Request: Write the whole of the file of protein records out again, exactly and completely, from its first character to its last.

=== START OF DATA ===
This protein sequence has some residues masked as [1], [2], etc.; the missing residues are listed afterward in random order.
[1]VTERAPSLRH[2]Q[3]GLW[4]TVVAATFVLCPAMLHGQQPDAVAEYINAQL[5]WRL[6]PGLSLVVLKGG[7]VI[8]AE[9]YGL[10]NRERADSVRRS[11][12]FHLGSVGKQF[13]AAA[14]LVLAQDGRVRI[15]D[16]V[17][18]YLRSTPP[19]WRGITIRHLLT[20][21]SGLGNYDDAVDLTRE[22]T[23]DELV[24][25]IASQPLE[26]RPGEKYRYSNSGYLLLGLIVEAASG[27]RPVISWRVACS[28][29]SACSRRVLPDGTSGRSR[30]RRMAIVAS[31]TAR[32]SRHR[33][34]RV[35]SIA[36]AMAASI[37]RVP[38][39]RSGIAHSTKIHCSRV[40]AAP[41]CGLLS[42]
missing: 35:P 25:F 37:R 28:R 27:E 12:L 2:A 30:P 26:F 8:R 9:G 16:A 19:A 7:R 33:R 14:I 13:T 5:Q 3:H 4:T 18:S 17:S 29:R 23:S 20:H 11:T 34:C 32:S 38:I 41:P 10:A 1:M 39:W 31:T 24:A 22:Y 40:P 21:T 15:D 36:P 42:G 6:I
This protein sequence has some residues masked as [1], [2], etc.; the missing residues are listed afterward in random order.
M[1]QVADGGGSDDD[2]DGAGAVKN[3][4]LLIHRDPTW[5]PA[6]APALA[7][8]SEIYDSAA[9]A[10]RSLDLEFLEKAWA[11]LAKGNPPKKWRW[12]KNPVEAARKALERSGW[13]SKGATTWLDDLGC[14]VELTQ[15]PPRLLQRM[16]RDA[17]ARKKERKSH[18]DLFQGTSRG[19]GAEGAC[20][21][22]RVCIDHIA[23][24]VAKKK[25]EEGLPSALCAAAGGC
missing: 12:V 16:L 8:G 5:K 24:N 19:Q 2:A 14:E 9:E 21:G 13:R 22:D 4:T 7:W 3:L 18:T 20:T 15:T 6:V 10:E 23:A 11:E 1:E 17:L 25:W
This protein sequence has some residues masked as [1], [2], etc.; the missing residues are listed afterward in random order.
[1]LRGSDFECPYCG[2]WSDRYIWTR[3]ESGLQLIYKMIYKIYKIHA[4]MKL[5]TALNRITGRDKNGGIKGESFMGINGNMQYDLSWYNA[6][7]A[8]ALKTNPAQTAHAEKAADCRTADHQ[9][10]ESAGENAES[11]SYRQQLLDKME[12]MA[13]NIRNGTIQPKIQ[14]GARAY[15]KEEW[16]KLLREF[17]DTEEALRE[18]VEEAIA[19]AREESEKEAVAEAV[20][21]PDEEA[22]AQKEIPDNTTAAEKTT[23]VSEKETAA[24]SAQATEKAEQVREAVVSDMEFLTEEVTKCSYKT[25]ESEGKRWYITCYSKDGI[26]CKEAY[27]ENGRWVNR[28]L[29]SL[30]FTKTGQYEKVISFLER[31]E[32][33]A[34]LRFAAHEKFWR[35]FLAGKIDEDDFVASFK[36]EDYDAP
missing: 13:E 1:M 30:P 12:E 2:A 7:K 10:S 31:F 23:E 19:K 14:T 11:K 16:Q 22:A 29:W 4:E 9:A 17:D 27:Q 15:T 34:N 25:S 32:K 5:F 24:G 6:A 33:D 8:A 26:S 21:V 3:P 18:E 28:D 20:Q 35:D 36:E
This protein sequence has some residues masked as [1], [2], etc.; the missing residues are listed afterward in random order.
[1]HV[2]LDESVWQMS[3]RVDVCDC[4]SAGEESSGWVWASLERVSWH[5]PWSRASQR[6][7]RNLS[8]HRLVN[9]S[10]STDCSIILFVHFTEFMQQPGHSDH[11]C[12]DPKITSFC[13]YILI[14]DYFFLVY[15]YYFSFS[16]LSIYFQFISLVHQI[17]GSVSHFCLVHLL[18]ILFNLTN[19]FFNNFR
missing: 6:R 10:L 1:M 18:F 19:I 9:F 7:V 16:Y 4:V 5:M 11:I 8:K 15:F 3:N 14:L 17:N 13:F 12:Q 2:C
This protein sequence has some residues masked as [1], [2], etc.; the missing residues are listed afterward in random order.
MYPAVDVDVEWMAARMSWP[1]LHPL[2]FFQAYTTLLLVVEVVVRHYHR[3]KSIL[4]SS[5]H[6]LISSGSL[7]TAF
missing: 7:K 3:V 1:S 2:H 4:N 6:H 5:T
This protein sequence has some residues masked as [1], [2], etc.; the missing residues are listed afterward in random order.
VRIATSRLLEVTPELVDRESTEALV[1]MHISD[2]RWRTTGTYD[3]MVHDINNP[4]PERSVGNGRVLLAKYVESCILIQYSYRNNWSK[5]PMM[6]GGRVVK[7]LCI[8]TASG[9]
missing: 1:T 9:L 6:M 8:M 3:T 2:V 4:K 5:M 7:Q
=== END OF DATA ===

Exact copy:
This protein sequence has some residues masked as [1], [2], etc.; the missing residues are listed afterward in random order.
[1]VTERAPSLRH[2]Q[3]GLW[4]TVVAATFVLCPAMLHGQQPDAVAEYINAQL[5]WRL[6]PGLSLVVLKGG[7]VI[8]AE[9]YGL[10]NRERADSVRRS[11][12]FHLGSVGKQF[13]AAA[14]LVLAQDGRVRI[15]D[16]V[17][18]YLRSTPP[19]WRGITIRHLLT[20][21]SGLGNYDDAVDLTRE[22]T[23]DELV[24][25]IASQPLE[26]RPGEKYRYSNSGYLLLGLIVEAASG[27]RPVISWRVACS[28][29]SACSRRVLPDGTSGRSR[30]RRMAIVAS[31]TAR[32]SRHR[33][34]RV[35]SIA[36]AMAASI[37]RVP[38][39]RSGIAHSTKIHCSRV[40]AAP[41]CGLLS[42]
missing: 35:P 25:F 37:R 28:R 27:E 12:L 2:A 30:P 26:F 8:R 9:G 16:A 19:A 7:R 33:R 14:I 13:T 5:Q 3:H 4:T 18:S 17:S 29:R 23:S 20:H 11:T 34:C 32:S 38:I 41:P 10:A 1:M 39:W 31:T 24:A 22:Y 40:P 21:T 15:D 36:P 42:G 6:I
This protein sequence has some residues masked as [1], [2], etc.; the missing residues are listed afterward in random order.
M[1]QVADGGGSDDD[2]DGAGAVKN[3][4]LLIHRDPTW[5]PA[6]APALA[7][8]SEIYDSAA[9]A[10]RSLDLEFLEKAWA[11]LAKGNPPKKWRW[12]KNPVEAARKALERSGW[13]SKGATTWLDDLGC[14]VELTQ[15]PPRLLQRM[16]RDA[17]ARKKERKSH[18]DLFQGTSRG[19]GAEGAC[20][21][22]RVCIDHIA[23][24]VAKKK[25]EEGLPSALCAAAGGC
missing: 12:V 16:L 8:G 5:K 24:N 19:Q 2:A 14:E 9:E 21:G 13:R 22:D 4:T 7:W 3:L 18:T 20:T 15:T 6:V 10:E 23:A 11:E 1:E 17:L 25:W
This protein sequence has some residues masked as [1], [2], etc.; the missing residues are listed afterward in random order.
[1]LRGSDFECPYCG[2]WSDRYIWTR[3]ESGLQLIYKMIYKIYKIHA[4]MKL[5]TALNRITGRDKNGGIKGESFMGINGNMQYDLSWYNA[6][7]A[8]ALKTNPAQTAHAEKAADCRTADHQ[9][10]ESAGENAES[11]SYRQQLLDKME[12]MA[13]NIRNGTIQPKIQ[14]GARAY[15]KEEW[16]KLLREF[17]DTEEALRE[18]VEEAIA[19]AREESEKEAVAEAV[20][21]PDEEA[22]AQKEIPDNTTAAEKTT[23]VSEKETAA[24]SAQATEKAEQVREAVVSDMEFLTEEVTKCSYKT[25]ESEGKRWYITCYSKDGI[26]CKEAY[27]ENGRWVNR[28]L[29]SL[30]FTKTGQYEKVISFLER[31]E[32][33]A[34]LRFAAHEKFWR[35]FLAGKIDEDDFVASFK[36]EDYDAP
missing: 13:E 1:M 30:P 12:E 2:A 7:K 10:S 31:F 23:E 19:K 14:T 11:K 16:Q 22:A 29:W 4:E 9:A 17:D 27:Q 15:T 34:N 25:S 32:K 5:F 24:G 6:A 33:D 8:A 26:S 21:V 3:P 18:E 28:D 20:Q 35:D 36:E
This protein sequence has some residues masked as [1], [2], etc.; the missing residues are listed afterward in random order.
[1]HV[2]LDESVWQMS[3]RVDVCDC[4]SAGEESSGWVWASLERVSWH[5]PWSRASQR[6][7]RNLS[8]HRLVN[9]S[10]STDCSIILFVHFTEFMQQPGHSDH[11]C[12]DPKITSFC[13]YILI[14]DYFFLVY[15]YYFSFS[16]LSIYFQFISLVHQI[17]GSVSHFCLVHLL[18]ILFNLTN[19]FFNNFR
missing: 6:R 10:L 1:M 18:F 19:I 9:F 7:V 16:Y 4:V 5:M 11:I 8:K 15:F 3:N 14:L 17:N 13:F 12:Q 2:C
This protein sequence has some residues masked as [1], [2], etc.; the missing residues are listed afterward in random order.
MYPAVDVDVEWMAARMSWP[1]LHPL[2]FFQAYTTLLLVVEVVVRHYHR[3]KSIL[4]SS[5]H[6]LISSGSL[7]TAF
missing: 7:K 3:V 1:S 2:H 4:N 6:H 5:T
This protein sequence has some residues masked as [1], [2], etc.; the missing residues are listed afterward in random order.
VRIATSRLLEVTPELVDRESTEALV[1]MHISD[2]RWRTTGTYD[3]MVHDINNP[4]PERSVGNGRVLLAKYVESCILIQYSYRNNWSK[5]PMM[6]GGRVVK[7]LCI[8]TASG[9]
missing: 1:T 9:L 6:M 8:M 3:T 2:V 4:K 5:M 7:Q